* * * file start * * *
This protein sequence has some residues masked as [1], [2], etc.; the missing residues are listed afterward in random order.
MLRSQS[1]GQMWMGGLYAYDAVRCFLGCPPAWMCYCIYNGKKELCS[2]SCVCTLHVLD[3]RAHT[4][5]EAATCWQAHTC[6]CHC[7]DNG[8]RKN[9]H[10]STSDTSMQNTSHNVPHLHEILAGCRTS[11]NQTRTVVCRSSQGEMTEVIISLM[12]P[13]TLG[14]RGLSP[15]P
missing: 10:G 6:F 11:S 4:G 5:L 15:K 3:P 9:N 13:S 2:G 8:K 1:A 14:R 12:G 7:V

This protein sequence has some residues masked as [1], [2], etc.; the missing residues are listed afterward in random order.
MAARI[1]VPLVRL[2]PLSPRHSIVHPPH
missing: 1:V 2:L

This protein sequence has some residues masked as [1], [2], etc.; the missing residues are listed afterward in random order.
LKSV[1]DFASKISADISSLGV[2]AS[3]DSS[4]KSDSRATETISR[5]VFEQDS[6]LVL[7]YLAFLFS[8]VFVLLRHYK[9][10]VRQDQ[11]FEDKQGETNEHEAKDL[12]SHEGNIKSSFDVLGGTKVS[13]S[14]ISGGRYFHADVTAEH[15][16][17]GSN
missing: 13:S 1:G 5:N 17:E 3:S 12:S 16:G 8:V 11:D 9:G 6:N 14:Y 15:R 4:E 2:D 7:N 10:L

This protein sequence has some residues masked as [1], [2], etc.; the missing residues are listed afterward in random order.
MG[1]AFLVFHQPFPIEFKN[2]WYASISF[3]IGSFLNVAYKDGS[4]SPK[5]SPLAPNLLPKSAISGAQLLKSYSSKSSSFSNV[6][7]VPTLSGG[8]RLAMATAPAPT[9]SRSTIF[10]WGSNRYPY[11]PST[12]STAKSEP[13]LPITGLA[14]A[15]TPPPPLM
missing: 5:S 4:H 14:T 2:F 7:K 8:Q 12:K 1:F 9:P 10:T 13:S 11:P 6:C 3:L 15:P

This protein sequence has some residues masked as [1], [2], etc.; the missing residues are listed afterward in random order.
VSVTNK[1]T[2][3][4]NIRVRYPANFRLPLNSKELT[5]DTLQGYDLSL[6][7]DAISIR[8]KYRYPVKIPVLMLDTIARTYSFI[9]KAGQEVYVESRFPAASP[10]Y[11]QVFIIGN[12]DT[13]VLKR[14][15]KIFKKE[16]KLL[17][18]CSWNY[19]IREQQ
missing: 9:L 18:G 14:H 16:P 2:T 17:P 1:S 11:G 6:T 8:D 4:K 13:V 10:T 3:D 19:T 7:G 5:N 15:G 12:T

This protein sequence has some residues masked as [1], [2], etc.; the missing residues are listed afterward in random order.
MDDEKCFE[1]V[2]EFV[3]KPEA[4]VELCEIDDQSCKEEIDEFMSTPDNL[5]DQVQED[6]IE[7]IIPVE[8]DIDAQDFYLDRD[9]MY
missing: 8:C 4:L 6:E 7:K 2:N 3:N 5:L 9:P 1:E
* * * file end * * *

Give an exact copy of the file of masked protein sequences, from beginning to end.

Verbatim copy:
This protein sequence has some residues masked as [1], [2], etc.; the missing residues are listed afterward in random order.
MLRSQS[1]GQMWMGGLYAYDAVRCFLGCPPAWMCYCIYNGKKELCS[2]SCVCTLHVLD[3]RAHT[4][5]EAATCWQAHTC[6]CHC[7]DNG[8]RKN[9]H[10]STSDTSMQNTSHNVPHLHEILAGCRTS[11]NQTRTVVCRSSQGEMTEVIISLM[12]P[13]TLG[14]RGLSP[15]P
missing: 10:G 6:F 11:S 4:G 5:L 15:K 3:P 9:N 13:S 2:G 8:K 1:A 14:R 12:G 7:V

This protein sequence has some residues masked as [1], [2], etc.; the missing residues are listed afterward in random order.
MAARI[1]VPLVRL[2]PLSPRHSIVHPPH
missing: 1:V 2:L

This protein sequence has some residues masked as [1], [2], etc.; the missing residues are listed afterward in random order.
LKSV[1]DFASKISADISSLGV[2]AS[3]DSS[4]KSDSRATETISR[5]VFEQDS[6]LVL[7]YLAFLFS[8]VFVLLRHYK[9][10]VRQDQ[11]FEDKQGETNEHEAKDL[12]SHEGNIKSSFDVLGGTKVS[13]S[14]ISGGRYFHADVTAEH[15][16][17]GSN
missing: 13:S 1:G 5:N 17:E 3:S 12:S 16:G 8:V 11:D 9:G 6:N 14:Y 15:R 4:E 2:D 7:N 10:L

This protein sequence has some residues masked as [1], [2], etc.; the missing residues are listed afterward in random order.
MG[1]AFLVFHQPFPIEFKN[2]WYASISF[3]IGSFLNVAYKDGS[4]SPK[5]SPLAPNLLPKSAISGAQLLKSYSSKSSSFSNV[6][7]VPTLSGG[8]RLAMATAPAPT[9]SRSTIF[10]WGSNRYPY[11]PST[12]STAKSEP[13]LPITGLA[14]A[15]TPPPPLM
missing: 5:S 4:H 14:T 2:F 7:K 8:Q 12:K 1:F 9:P 10:T 13:S 11:P 6:C 3:L 15:P

This protein sequence has some residues masked as [1], [2], etc.; the missing residues are listed afterward in random order.
VSVTNK[1]T[2][3][4]NIRVRYPANFRLPLNSKELT[5]DTLQGYDLSL[6][7]DAISIR[8]KYRYPVKIPVLMLDTIARTYSFI[9]KAGQEVYVESRFPAASP[10]Y[11]QVFIIGN[12]DT[13]VLKR[14][15]KIFKKE[16]KLL[17][18]CSWNY[19]IREQQ
missing: 9:L 18:G 14:H 16:P 2:T 17:P 1:S 11:G 6:T 8:D 4:K 13:V 10:T 3:D 19:T 7:G 5:N 15:G 12:T

This protein sequence has some residues masked as [1], [2], etc.; the missing residues are listed afterward in random order.
MDDEKCFE[1]V[2]EFV[3]KPEA[4]VELCEIDDQSCKEEIDEFMSTPDNL[5]DQVQED[6]IE[7]IIPVE[8]DIDAQDFYLDRD[9]MY
missing: 8:C 4:L 6:E 7:K 2:N 3:N 5:L 9:P 1:E